Addictions to alcohol, drugs, gambling, watching porn, playing video games, eating unhealthy foods and using social media which are responsible for high dopamine release are a new norm for our generation.
Are you addicted too ? Let’s find out.
Right from the beginning I’d like to point out that dopamine in it’s core is not bad, it plays a role in many body functions (movement, memory, pleasurable reward and motivation, behavior and cognition, attention, sleep and arousal, mood, learning, lactation). If you have the right balance of dopamine and if you are aware how is it released.
Dopamine is a molecule in the brain and body that is closely linked to our sense of motivation. It can also enhance our depth of focus and lower our threshold for taking action toward specific goals. The simplest way to think about dopamine is that when our dopamine levels are elevated, we tend to focus our attention on outward goals – the things we want – and we feel motivated to pursue them. “Dopamine is about wanting, not about having,” said Dr. Anna Lembke, a professor of psychiatry and behavioral sciences and the chief of the Addiction Medicine Dual Diagnosis Clinic at Stanford. If you have a high dopamine level, you might feel: euphoric, energized and a high sex drive. When dopamine levels are low, we feel unmotivated, derive less pleasure from pursuits and feel physically tired. High levels of dopamine caused by drinking, drugs, gambling, watching porn, playing video games, eating unhealthy foods and using social media can trigger dopamine’s excitatory effects. Dopamine is part of our reward system. When you’re doing something pleasurable, your brain releases a large amount of dopamine. You feel good and you seek more of that feeling. This “excitement” motivates us to continue the activity, which can eventually lead to addiction.
Our Mamas were right when they told us:
“Do not take drugs !”
Have you ever heard your friend say “I don’t have a problem with drugs, I’m just an “irregular” user of them. It is a matter of time until they switch from irregular to regular or even better until they switch from marijuana to taking amphetamine and cocaine. Drugs can be taken also under medical supervision (people get addicted to them also, more info in the book), but I’m talking about most known and used illegal ones taken for pleasure.(cannabis, cocaine, amfetamines, mdma, heroine, ketamine, lsd, etc.) Drugs overstimulate your brain’s “reward center.” With repeated drug exposure, a certain area of your brain becomes less sensitive and you don’t get the same feeling of pleasure from anything else but the drug. You’ll often need to take larger and larger amounts of drugs to produce the same effect. At the same time, another area of your brain becomes more sensitive to the feelings of withdrawal, such as anxiety and irritability, as the drug effects wear off and you’ll seek drug use for another reason — to get relief from this discomfort. Scientists now think that dopamine’s role isn’t to directly cause euphoria, but serves as a reinforcement for remembering and repeating pleasurable experiences. When drugs cause surges in dopamine, it’s teaching your brain to remember the experience.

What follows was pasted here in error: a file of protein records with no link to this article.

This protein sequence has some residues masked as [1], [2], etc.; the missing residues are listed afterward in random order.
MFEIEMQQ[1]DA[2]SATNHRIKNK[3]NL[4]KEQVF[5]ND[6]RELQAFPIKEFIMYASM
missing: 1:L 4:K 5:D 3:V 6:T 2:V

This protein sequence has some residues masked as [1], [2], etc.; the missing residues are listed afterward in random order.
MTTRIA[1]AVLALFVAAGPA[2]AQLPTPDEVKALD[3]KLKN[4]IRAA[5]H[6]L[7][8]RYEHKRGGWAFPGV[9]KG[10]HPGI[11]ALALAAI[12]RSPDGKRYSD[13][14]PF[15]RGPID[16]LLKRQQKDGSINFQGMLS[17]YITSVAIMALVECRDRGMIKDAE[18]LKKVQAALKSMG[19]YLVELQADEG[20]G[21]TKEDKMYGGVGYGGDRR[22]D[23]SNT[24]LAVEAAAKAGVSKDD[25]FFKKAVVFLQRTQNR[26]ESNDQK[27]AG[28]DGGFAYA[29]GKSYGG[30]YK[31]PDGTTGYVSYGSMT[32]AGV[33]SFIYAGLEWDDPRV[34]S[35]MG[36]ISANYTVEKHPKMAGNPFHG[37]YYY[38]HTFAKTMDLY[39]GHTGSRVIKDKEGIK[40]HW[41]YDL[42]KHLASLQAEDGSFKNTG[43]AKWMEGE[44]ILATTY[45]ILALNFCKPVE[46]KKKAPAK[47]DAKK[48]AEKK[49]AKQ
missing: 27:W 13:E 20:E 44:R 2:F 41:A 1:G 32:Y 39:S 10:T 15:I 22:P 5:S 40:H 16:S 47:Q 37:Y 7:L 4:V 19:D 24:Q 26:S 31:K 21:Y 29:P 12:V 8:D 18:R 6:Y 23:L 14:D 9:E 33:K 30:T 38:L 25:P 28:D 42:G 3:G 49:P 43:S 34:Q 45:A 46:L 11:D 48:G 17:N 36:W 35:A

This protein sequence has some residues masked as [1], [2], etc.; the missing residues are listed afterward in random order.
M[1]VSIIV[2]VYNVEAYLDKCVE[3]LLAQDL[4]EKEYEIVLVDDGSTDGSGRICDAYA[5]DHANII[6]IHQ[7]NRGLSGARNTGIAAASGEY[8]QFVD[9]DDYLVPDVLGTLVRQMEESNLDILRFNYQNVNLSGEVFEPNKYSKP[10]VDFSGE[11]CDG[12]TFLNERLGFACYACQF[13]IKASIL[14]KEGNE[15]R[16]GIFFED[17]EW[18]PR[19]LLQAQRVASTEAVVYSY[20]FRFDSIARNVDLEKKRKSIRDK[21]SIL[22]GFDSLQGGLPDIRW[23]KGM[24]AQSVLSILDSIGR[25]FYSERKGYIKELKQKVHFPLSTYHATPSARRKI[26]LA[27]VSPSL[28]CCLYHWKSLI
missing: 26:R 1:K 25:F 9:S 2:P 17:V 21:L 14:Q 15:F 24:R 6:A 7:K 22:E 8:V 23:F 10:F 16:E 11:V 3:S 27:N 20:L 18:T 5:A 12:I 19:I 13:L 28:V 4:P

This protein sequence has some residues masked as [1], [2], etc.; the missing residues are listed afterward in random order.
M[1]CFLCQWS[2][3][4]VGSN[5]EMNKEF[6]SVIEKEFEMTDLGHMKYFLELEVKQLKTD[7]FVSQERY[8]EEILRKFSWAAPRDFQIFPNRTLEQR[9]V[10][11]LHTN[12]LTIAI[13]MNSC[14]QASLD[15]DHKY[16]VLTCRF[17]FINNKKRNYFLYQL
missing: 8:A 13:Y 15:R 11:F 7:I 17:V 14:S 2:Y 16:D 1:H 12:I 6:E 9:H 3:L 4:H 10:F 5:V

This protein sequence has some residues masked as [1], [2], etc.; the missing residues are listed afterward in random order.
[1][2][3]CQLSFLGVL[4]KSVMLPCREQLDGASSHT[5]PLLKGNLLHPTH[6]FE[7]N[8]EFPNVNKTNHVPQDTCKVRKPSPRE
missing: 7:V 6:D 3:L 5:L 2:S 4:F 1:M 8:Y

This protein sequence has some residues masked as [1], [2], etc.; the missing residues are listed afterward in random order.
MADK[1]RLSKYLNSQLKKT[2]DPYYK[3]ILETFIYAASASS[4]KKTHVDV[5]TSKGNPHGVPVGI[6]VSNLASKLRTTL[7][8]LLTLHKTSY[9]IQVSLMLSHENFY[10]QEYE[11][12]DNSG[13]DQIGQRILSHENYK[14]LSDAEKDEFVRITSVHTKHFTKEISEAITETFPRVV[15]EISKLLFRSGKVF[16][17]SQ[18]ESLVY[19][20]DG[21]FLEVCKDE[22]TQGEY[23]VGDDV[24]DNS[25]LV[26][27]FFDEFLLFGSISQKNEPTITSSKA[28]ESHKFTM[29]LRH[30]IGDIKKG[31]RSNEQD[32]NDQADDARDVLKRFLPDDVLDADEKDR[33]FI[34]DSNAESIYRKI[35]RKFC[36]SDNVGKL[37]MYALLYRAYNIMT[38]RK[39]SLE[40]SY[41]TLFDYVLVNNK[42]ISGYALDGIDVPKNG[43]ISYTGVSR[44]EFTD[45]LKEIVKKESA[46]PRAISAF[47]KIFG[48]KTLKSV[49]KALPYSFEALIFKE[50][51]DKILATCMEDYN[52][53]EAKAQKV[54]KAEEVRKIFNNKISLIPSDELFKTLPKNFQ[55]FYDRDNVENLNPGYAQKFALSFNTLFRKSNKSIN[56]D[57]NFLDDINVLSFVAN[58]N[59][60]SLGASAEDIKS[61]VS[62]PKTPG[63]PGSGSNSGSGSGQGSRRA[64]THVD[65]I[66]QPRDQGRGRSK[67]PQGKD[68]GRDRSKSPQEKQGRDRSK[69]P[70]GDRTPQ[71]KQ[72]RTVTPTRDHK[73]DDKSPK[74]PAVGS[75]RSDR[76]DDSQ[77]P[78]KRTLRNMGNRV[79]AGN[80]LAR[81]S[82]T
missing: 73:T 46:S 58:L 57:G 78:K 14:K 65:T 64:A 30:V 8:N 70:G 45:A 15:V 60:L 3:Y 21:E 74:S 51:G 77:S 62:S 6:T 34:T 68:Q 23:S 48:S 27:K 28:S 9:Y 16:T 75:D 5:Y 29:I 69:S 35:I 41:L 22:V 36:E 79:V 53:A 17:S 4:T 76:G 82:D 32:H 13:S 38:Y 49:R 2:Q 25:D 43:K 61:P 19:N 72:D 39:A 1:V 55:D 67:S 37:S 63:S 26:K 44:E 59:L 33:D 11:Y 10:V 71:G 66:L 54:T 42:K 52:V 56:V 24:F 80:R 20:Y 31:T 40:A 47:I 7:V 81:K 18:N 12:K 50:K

I’m going to stop here talking about drugs and dopamine, the message is clear and it’s always been clear: If taken for pleasure, avoid them at all costs.
How to maintain healthy levels of dopamine
We have a baseline of dopamine, and it can spike or drop based on various actions, compounds we ingest or even our thoughts. Our baseline dopamine levels are influenced by many factors, including genetics, behaviors, sleep, nutrition and the level of dopamine you experienced on previous days.
How to establish a healthy level of baseline dopamine and which are healthy ways to release dopamine:
- View early morning sunlight for 10-30 minutes daily, this causes the release of dopamine
- Eat tyrosine-rich foods: a diet rich in tyrosine will sustain your body’s natural dopamine production
- Avoid melatonin supplements, as these can decrease dopamine levels and can disrupt your normal sleep patterns. Melatonin is only recommended for jet lag
- Avoid viewing bright lights between 10 p.m.-4 a.m. This is essential, as it has been shown to activate a brain region called the habenula and drastically reduce the amount of circulating dopamine in your system. If you must view light at these times, make it very dim
- Ingest caffeine (approximately 100-400mg) in the form of coffee, tea or whatever form you prefer. This will cause a mild increase in dopamine but also increases the availability of dopamine receptors, so your body is more sensitive to circulating dopamine. Don’t do this too close to sleep. (See “Fix your sleep” article)
- Exercise every day (whatever you prefer)
- Eat healthy foods
- Meditate (or practice Yin Yoga)
- Cold water exposure ! – cold showers, ice baths = the body responds to cold water by up-regulating feel-good molecules like dopamine, serotonin and norepinephrine
Be careful and avoid layering too many sources of dopamine. Layering too many dopamine-triggering sources causes a crash afterward, ultimately undermining our longer-term motivation and continued drive.
Take care, talk to you soon.